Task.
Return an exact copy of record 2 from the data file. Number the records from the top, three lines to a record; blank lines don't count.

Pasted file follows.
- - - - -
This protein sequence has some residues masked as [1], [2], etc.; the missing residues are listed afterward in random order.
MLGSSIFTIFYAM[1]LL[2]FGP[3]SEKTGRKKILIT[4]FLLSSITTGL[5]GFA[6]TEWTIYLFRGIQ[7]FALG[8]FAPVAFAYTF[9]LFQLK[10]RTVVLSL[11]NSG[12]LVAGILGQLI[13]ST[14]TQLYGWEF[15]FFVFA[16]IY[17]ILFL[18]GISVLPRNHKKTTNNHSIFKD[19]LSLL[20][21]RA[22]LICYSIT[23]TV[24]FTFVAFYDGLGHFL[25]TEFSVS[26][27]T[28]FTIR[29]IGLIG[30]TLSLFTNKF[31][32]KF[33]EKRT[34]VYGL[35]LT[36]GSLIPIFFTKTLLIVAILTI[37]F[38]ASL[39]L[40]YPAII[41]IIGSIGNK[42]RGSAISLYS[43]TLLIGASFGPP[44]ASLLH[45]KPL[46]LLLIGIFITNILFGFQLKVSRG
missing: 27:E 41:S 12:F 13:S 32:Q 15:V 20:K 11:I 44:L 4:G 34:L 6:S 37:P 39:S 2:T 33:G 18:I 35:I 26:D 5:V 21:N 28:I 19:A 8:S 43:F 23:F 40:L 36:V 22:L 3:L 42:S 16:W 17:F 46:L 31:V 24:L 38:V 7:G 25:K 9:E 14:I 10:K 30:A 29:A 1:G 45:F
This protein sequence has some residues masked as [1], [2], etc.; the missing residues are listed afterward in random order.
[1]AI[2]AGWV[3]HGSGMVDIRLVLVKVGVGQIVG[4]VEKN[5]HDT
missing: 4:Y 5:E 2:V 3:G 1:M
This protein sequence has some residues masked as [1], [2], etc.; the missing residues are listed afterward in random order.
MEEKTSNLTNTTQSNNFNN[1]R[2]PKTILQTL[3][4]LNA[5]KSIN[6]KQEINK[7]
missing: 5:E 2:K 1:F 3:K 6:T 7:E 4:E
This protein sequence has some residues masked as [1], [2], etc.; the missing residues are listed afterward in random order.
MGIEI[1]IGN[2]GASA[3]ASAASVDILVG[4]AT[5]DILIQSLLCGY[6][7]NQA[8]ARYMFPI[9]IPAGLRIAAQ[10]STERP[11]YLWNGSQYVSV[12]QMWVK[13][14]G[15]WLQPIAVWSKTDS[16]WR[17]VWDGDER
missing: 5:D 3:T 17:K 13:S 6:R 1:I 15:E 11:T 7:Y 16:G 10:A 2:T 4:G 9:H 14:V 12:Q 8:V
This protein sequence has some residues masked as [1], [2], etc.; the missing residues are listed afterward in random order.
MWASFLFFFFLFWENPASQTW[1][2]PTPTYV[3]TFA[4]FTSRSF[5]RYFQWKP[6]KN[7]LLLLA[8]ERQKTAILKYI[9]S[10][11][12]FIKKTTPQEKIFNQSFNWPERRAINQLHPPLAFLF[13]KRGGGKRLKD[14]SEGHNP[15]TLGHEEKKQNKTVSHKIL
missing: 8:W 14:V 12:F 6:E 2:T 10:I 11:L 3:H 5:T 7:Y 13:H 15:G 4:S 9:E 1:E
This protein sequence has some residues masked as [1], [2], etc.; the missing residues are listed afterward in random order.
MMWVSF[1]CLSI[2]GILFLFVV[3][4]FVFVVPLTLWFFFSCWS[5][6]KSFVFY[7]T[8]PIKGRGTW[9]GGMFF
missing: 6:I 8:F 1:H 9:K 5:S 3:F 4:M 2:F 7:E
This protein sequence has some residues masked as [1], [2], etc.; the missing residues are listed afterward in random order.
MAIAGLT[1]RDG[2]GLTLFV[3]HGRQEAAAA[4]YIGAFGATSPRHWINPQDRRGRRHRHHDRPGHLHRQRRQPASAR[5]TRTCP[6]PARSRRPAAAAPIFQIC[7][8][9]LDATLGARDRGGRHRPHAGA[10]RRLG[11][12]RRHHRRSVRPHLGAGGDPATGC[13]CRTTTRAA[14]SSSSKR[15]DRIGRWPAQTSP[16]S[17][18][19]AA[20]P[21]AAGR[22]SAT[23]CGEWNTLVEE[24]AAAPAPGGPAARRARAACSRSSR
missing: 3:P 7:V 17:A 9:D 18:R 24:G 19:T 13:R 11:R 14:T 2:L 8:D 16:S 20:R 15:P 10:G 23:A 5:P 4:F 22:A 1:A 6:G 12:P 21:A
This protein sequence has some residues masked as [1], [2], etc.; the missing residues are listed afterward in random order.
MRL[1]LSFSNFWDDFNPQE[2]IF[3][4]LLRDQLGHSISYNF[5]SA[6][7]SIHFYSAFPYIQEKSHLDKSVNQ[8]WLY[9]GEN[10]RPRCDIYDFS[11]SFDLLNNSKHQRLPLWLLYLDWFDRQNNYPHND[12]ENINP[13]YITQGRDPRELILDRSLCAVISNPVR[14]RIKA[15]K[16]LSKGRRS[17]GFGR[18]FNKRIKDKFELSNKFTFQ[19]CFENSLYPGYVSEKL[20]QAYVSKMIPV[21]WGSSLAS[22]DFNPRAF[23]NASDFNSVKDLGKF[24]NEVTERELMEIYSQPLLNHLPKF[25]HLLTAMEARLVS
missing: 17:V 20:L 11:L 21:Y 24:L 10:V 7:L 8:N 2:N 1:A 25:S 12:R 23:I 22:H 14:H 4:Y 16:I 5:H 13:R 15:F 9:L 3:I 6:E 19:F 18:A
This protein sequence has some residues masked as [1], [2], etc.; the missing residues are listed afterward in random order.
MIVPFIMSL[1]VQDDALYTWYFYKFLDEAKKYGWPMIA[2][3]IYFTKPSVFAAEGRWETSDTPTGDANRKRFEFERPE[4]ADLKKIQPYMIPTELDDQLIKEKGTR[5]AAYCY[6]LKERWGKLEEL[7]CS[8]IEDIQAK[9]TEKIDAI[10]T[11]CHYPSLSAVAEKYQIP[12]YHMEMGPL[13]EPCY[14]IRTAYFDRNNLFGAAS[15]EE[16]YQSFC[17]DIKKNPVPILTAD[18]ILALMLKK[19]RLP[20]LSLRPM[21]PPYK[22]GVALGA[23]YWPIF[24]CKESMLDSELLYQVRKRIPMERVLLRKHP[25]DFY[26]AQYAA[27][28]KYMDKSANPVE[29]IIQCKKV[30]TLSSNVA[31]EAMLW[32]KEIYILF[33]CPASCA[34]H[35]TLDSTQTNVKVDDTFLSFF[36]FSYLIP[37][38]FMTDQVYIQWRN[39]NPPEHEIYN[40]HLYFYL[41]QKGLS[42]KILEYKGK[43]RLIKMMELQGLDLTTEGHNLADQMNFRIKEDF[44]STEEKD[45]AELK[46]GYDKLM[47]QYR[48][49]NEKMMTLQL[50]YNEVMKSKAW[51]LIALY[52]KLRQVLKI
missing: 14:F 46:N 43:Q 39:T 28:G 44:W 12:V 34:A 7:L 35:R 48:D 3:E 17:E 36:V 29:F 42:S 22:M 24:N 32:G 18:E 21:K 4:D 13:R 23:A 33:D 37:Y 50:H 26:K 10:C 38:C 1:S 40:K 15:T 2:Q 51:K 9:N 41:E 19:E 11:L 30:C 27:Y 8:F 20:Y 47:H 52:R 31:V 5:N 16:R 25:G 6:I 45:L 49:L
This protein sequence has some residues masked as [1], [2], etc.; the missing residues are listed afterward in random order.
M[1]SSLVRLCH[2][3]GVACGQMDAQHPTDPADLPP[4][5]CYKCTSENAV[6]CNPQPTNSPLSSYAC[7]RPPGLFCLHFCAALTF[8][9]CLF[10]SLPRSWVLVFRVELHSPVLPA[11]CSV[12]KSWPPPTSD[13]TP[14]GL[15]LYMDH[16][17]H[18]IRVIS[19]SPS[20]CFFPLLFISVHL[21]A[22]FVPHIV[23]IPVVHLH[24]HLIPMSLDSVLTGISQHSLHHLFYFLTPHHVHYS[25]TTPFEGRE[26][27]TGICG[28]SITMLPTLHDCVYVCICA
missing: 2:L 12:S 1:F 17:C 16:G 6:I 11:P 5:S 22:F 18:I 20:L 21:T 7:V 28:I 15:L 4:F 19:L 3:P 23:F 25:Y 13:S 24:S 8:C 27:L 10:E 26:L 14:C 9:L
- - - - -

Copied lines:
This protein sequence has some residues masked as [1], [2], etc.; the missing residues are listed afterward in random order.
[1]AI[2]AGWV[3]HGSGMVDIRLVLVKVGVGQIVG[4]VEKN[5]HDT
missing: 4:Y 5:E 2:V 3:G 1:M